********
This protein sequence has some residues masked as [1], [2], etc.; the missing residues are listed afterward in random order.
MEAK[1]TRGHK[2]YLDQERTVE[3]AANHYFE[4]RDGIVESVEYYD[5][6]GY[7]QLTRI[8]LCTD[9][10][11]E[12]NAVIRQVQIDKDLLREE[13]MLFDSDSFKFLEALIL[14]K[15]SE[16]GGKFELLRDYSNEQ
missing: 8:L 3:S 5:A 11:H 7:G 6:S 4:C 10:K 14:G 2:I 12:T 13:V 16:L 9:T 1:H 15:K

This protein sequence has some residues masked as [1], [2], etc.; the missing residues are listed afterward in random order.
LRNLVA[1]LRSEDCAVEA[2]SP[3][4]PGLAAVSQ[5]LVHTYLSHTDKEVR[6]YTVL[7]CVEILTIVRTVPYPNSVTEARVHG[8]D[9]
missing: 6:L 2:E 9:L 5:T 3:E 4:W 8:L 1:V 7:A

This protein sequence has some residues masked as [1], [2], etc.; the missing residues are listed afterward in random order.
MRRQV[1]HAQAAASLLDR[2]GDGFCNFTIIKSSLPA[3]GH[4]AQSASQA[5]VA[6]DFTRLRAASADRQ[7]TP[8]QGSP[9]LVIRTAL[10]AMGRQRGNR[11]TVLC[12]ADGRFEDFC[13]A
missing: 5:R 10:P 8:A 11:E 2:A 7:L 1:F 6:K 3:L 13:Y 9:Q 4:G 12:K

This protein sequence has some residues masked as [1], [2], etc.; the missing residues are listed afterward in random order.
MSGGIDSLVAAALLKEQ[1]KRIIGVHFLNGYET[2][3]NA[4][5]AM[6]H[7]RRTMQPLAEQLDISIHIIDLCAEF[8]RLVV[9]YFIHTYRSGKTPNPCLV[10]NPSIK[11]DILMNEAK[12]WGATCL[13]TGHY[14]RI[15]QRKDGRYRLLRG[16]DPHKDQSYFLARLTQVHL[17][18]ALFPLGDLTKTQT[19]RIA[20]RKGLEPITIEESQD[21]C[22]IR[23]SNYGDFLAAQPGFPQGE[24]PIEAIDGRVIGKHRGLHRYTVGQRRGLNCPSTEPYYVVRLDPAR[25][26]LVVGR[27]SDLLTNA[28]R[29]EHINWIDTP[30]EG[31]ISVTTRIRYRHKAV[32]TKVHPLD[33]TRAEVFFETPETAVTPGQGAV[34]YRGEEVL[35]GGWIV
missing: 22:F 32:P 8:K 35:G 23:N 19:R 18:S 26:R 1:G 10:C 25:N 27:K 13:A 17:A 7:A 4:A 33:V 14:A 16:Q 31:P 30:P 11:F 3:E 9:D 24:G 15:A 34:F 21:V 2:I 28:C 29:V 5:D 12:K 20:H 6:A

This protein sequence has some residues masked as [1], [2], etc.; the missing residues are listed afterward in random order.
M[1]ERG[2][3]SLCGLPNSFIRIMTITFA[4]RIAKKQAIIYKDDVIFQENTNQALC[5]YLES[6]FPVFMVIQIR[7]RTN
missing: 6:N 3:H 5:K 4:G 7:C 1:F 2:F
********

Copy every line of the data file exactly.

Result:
This protein sequence has some residues masked as [1], [2], etc.; the missing residues are listed afterward in random order.
MEAK[1]TRGHK[2]YLDQERTVE[3]AANHYFE[4]RDGIVESVEYYD[5][6]GY[7]QLTRI[8]LCTD[9][10][11]E[12]NAVIRQVQIDKDLLREE[13]MLFDSDSFKFLEALIL[14]K[15]SE[16]GGKFELLRDYSNEQ
missing: 8:L 3:S 5:A 11:H 7:G 6:S 4:C 10:K 14:G 2:I 12:T 13:V 16:L 9:T 1:H 15:K

This protein sequence has some residues masked as [1], [2], etc.; the missing residues are listed afterward in random order.
LRNLVA[1]LRSEDCAVEA[2]SP[3][4]PGLAAVSQ[5]LVHTYLSHTDKEVR[6]YTVL[7]CVEILTIVRTVPYPNSVTEARVHG[8]D[9]
missing: 6:L 2:E 9:L 5:T 3:E 4:W 8:L 1:V 7:A

This protein sequence has some residues masked as [1], [2], etc.; the missing residues are listed afterward in random order.
MRRQV[1]HAQAAASLLDR[2]GDGFCNFTIIKSSLPA[3]GH[4]AQSASQA[5]VA[6]DFTRLRAASADRQ[7]TP[8]QGSP[9]LVIRTAL[10]AMGRQRGNR[11]TVLC[12]ADGRFEDFC[13]A
missing: 5:R 10:P 8:A 11:E 2:A 7:L 1:F 6:K 3:L 13:Y 9:Q 4:G 12:K

This protein sequence has some residues masked as [1], [2], etc.; the missing residues are listed afterward in random order.
MSGGIDSLVAAALLKEQ[1]KRIIGVHFLNGYET[2][3]NA[4][5]AM[6]H[7]RRTMQPLAEQLDISIHIIDLCAEF[8]RLVV[9]YFIHTYRSGKTPNPCLV[10]NPSIK[11]DILMNEAK[12]WGATCL[13]TGHY[14]RI[15]QRKDGRYRLLRG[16]DPHKDQSYFLARLTQVHL[17][18]ALFPLGDLTKTQT[19]RIA[20]RKGLEPITIEESQD[21]C[22]IR[23]SNYGDFLAAQPGFPQGE[24]PIEAIDGRVIGKHRGLHRYTVGQRRGLNCPSTEPYYVVRLDPAR[25][26]LVVGR[27]SDLLTNA[28]R[29]EHINWIDTP[30]EG[31]ISVTTRIRYRHKAV[32]TKVHPLD[33]TRAEVFFETPETAVTPGQGAV[34]YRGEEVL[35]GGWIV
missing: 22:F 32:P 8:K 35:G 23:N 19:R 18:S 26:R 1:G 10:C 25:N 27:K 13:A 17:A 7:A 4:A 33:V 14:A 16:Q 31:P 30:P 11:F 3:E 9:D 24:G 15:A 34:F 21:V 2:I 28:C 29:V 5:D 12:K 20:H 6:A

This protein sequence has some residues masked as [1], [2], etc.; the missing residues are listed afterward in random order.
M[1]ERG[2][3]SLCGLPNSFIRIMTITFA[4]RIAKKQAIIYKDDVIFQENTNQALC[5]YLES[6]FPVFMVIQIR[7]RTN
missing: 6:N 3:H 5:K 4:G 7:C 1:F 2:F